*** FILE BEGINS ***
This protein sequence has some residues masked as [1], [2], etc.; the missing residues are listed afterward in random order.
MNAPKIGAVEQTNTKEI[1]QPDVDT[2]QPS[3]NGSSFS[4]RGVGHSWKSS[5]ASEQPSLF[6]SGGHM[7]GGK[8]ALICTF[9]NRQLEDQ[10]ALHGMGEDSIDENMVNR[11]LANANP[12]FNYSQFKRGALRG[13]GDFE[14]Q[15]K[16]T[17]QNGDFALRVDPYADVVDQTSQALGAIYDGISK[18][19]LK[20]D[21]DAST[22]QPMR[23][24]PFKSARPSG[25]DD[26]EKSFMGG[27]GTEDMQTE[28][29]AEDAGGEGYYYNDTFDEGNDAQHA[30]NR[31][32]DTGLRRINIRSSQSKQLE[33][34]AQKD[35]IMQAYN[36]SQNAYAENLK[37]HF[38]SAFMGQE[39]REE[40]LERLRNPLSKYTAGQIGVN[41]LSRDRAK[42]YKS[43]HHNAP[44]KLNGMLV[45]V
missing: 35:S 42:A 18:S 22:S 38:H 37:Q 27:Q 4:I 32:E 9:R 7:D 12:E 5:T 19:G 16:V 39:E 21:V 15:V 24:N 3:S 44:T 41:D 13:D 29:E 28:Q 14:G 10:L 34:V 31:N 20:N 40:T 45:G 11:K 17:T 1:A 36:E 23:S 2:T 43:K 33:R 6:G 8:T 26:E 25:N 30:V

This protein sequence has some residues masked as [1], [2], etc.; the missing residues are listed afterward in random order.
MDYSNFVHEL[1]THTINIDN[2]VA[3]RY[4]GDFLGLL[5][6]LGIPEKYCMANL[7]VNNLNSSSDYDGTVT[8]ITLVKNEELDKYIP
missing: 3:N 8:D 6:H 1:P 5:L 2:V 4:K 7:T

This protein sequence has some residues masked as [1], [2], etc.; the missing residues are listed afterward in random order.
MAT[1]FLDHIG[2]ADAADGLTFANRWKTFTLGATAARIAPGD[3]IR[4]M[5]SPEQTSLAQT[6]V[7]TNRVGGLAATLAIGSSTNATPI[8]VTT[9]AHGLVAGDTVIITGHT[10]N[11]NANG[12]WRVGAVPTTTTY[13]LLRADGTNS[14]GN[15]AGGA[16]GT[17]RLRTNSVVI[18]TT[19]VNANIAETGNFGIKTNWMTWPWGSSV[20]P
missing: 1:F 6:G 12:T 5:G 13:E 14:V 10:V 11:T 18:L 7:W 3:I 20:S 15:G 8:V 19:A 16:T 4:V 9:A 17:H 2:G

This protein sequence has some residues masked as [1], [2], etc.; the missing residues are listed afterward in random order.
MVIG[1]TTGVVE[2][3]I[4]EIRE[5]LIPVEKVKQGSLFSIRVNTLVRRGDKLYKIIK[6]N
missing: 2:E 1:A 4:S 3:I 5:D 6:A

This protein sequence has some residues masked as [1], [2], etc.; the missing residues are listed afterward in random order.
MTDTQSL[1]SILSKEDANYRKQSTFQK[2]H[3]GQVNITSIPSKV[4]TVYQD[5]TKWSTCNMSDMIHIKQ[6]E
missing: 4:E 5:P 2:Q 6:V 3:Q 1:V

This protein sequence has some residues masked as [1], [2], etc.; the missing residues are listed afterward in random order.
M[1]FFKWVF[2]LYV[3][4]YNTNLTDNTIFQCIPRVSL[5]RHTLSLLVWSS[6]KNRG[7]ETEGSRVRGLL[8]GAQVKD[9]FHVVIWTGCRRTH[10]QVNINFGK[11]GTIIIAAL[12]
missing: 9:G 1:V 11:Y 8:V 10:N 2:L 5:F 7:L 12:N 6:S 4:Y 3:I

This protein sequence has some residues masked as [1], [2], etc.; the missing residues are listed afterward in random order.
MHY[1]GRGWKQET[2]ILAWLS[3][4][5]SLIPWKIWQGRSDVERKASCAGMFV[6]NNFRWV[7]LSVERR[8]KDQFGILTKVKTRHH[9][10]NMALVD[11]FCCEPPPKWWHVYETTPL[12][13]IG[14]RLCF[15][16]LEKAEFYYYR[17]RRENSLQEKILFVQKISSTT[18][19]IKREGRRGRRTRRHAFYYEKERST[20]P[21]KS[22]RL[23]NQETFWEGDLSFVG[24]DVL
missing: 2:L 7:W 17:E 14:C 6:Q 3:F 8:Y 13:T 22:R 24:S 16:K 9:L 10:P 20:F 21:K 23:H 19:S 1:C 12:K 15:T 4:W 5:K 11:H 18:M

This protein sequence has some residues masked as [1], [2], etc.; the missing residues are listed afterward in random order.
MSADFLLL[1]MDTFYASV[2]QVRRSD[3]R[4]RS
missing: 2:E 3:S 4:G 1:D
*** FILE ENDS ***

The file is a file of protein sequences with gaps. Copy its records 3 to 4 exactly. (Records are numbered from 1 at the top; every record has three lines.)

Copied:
This protein sequence has some residues masked as [1], [2], etc.; the missing residues are listed afterward in random order.
MAT[1]FLDHIG[2]ADAADGLTFANRWKTFTLGATAARIAPGD[3]IR[4]M[5]SPEQTSLAQT[6]V[7]TNRVGGLAATLAIGSSTNATPI[8]VTT[9]AHGLVAGDTVIITGHT[10]N[11]NANG[12]WRVGAVPTTTTY[13]LLRADGTNS[14]GN[15]AGGA[16]GT[17]RLRTNSVVI[18]TT[19]VNANIAETGNFGIKTNWMTWPWGSSV[20]P
missing: 1:F 6:G 12:T 5:G 13:E 14:V 10:V 11:T 18:L 7:W 3:I 20:S 15:G 8:V 19:A 16:T 4:V 9:A 17:H 2:G

This protein sequence has some residues masked as [1], [2], etc.; the missing residues are listed afterward in random order.
MVIG[1]TTGVVE[2][3]I[4]EIRE[5]LIPVEKVKQGSLFSIRVNTLVRRGDKLYKIIK[6]N
missing: 2:E 1:A 4:S 3:I 5:D 6:A